His machine was second to none, as small size pre-Citizens-United machines go. They gave an encore performance when they swooped back into the limelight for a few days at the time of his funeral.

    Every syllable and camera angle of that Presidency was a setup for the history books.

    And deservedly so. Reagan is the Second Father of His Country, and 30 years later he has both political parties upholding his major policies.

    We are called to speak for the weak, for the voiceless, for victims of our nation and for those it calls enemy.... --ML King "Beyond Vietnam"

    by Gooserock on Sun Oct 31, 2010 at 11:49:34 AM PDT

  •  Go back a bit farther, (0+ / 0-)

    to Carter for the reintroduction of religion into American politics. If not for Carter, Reagan's success with wooing the Falwells of the world wouldn't have happened.

    •  Indexer (1+ / 0-)
      Recommended by:
      marykk

      You're going to have to explain...are you coming to this conclusion based upon Carter being a Christian?

      "This Machine Kills Fascists" - a quote written boldly on the top of Woody Guthrie's guitar. I love this.

      by Kevin Tully on Sun Oct 31, 2010 at 11:58:43 AM PDT

      [ Parent ]

      •  Of course not. (1+ / 0-)
        Recommended by:
        ActivistGuy

        All preisdents have been Christian, or at least nominally Christian.

        Carter was the first of modern presidents to use his faith as a politicking tool. His born again status was a way to woo back the Southern Democrats who had left for the Republican party during the sixties and early seventies (as part of the Southern Strategy). And it was enormously successful.

        Do you remember the Playboy interview fiasco? Well, I should say media fiasco since it didn't hurt him at all with the voters he was wooing. It followed the born again narrative to a fault and as such, was part and parcel with his use of his religion as a campaign tool. Not only was he telling people that his views were informed by his religious ideals, but the very fact that he had those relgious credentials should be enough.

        •  Indexer (0+ / 0-)

          My memories of that time are quite different.  Carter was ridiculed and made fun of for the Playboy interview "Lust in my heart...?" I certainly don't recall any "born again" aspect to his campaigning.  I guess you could be right if simply laying out how important religion in his life personally was?  Eisenhower talked of faith, Nixon was a Quaker, Kennedy was a Catholic-which I'm sure didn't hurt him with Catholic voters.  There is a gulf between what these men did and Reagan Campaigning with the Christian Right.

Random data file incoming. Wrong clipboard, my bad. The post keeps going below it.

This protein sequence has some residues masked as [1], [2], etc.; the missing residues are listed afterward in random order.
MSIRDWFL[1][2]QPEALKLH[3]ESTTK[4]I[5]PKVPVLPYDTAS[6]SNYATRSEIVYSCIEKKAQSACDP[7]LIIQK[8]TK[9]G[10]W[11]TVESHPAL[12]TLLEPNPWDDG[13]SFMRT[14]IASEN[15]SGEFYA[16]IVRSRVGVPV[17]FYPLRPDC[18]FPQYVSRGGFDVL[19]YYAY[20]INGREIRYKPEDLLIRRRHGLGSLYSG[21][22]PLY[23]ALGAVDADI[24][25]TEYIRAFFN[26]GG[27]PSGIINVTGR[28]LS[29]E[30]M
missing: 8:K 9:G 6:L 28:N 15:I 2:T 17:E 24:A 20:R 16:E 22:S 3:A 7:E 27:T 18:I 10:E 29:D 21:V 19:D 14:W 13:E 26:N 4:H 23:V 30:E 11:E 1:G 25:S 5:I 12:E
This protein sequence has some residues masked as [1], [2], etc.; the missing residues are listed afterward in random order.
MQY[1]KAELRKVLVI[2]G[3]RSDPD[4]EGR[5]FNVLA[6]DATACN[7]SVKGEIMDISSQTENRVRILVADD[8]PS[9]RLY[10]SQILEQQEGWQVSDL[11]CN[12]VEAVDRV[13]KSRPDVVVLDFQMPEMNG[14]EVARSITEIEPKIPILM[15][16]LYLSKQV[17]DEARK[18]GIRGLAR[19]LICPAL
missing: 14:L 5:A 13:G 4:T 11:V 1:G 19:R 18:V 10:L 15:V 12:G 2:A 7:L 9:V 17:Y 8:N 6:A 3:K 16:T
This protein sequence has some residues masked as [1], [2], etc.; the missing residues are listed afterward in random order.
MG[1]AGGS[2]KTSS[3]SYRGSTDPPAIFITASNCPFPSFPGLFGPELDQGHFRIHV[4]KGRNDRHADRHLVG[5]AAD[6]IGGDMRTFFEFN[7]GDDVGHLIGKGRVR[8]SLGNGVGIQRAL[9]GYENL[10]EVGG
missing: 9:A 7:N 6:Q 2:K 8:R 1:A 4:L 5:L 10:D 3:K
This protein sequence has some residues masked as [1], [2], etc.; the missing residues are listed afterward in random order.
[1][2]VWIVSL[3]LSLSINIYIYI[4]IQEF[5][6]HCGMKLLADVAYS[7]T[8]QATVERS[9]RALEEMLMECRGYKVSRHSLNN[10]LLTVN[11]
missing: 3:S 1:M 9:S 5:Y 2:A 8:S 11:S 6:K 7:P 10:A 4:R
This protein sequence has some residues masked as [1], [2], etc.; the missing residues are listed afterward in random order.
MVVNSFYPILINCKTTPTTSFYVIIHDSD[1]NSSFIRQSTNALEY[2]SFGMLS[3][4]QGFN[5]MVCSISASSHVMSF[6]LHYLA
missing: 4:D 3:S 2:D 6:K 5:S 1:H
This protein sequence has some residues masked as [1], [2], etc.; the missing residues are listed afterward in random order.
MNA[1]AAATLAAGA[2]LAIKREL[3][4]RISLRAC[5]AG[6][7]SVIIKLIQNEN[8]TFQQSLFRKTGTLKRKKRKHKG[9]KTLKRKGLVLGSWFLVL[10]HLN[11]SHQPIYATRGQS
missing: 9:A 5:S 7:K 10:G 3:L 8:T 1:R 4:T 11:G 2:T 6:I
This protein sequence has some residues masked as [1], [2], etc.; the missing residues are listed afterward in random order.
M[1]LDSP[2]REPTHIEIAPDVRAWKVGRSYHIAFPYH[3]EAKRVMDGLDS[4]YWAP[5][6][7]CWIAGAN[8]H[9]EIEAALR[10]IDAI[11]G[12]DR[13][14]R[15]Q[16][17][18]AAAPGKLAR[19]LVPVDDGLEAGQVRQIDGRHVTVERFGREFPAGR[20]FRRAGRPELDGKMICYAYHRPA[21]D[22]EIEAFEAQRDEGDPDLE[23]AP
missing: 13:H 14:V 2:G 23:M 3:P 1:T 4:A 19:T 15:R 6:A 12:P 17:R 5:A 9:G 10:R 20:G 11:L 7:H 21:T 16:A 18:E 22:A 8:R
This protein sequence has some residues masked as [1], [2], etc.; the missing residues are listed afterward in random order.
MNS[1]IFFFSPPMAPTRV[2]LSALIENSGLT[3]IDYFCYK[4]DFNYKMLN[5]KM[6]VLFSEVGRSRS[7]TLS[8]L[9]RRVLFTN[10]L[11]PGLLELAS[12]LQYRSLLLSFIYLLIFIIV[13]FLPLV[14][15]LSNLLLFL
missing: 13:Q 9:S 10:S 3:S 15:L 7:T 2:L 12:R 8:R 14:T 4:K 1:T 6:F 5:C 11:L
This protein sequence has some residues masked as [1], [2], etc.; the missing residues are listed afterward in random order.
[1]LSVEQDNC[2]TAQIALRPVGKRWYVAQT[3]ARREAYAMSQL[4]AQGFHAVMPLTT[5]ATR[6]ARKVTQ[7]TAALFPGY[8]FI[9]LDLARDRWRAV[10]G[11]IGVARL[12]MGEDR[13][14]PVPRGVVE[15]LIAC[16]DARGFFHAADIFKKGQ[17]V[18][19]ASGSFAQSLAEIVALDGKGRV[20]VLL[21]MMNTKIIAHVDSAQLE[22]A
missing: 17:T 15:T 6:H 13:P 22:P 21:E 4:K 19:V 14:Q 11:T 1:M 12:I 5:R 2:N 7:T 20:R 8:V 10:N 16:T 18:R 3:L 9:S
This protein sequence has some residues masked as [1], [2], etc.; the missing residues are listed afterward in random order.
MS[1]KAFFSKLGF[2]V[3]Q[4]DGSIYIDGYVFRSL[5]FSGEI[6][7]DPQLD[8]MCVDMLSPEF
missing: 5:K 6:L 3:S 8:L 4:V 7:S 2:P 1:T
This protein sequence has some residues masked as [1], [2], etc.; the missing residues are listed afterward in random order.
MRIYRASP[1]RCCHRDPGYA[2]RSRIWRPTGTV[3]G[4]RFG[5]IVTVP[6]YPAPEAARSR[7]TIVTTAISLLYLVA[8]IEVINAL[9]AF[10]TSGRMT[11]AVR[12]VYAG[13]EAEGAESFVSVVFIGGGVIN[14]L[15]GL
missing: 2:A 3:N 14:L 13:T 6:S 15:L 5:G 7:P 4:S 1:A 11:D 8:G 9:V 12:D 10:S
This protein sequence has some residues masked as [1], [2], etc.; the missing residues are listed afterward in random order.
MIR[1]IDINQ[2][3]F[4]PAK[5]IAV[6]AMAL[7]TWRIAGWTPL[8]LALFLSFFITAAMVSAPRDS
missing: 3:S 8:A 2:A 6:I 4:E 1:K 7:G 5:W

"This Machine Kills Fascists" - a quote written boldly on the top of Woody Guthrie's guitar. I love this.

          by Kevin Tully on Sun Oct 31, 2010 at 07:09:14 PM PDT

          [ Parent ]

          •  Indexer - one more point (0+ / 0-)

            Carter is still with us and he has not changed one little bit.  He still openly and proudly speaks of his faith.  You may not agree with him, but he has been absolutely true to his principles.  What did Reagan do?

            "This Machine Kills Fascists" - a quote written boldly on the top of Woody Guthrie's guitar. I love this.

            by Kevin Tully on Sun Oct 31, 2010 at 07:14:25 PM PDT

            [ Parent ]

  •  I think it's a bit simpler (1+ / 0-)
    Recommended by:
    Kevin Tully

    As part of its media campaign, the republicans (esp. the conservative branch) realized they need an FDR or Kennedy, a republican who has high esteem in the consciousness of the American public.  So, they decided to make Reagan their FDR/Kennedy and started slaping his name on anything they could (Reagan airport kills me; it will always be National to me).  It has nothing to do with accomplishments and only a little to do with ideology.

  •  no, it was ZOMBIE REAGAN (0+ / 0-)
    he ate the brains of a large segment of American society.

    "can you please continue the petty bickering...I find it most intriguing" DATA

    by KnotIookin on Sun Oct 31, 2010 at 02:04:02 PM PDT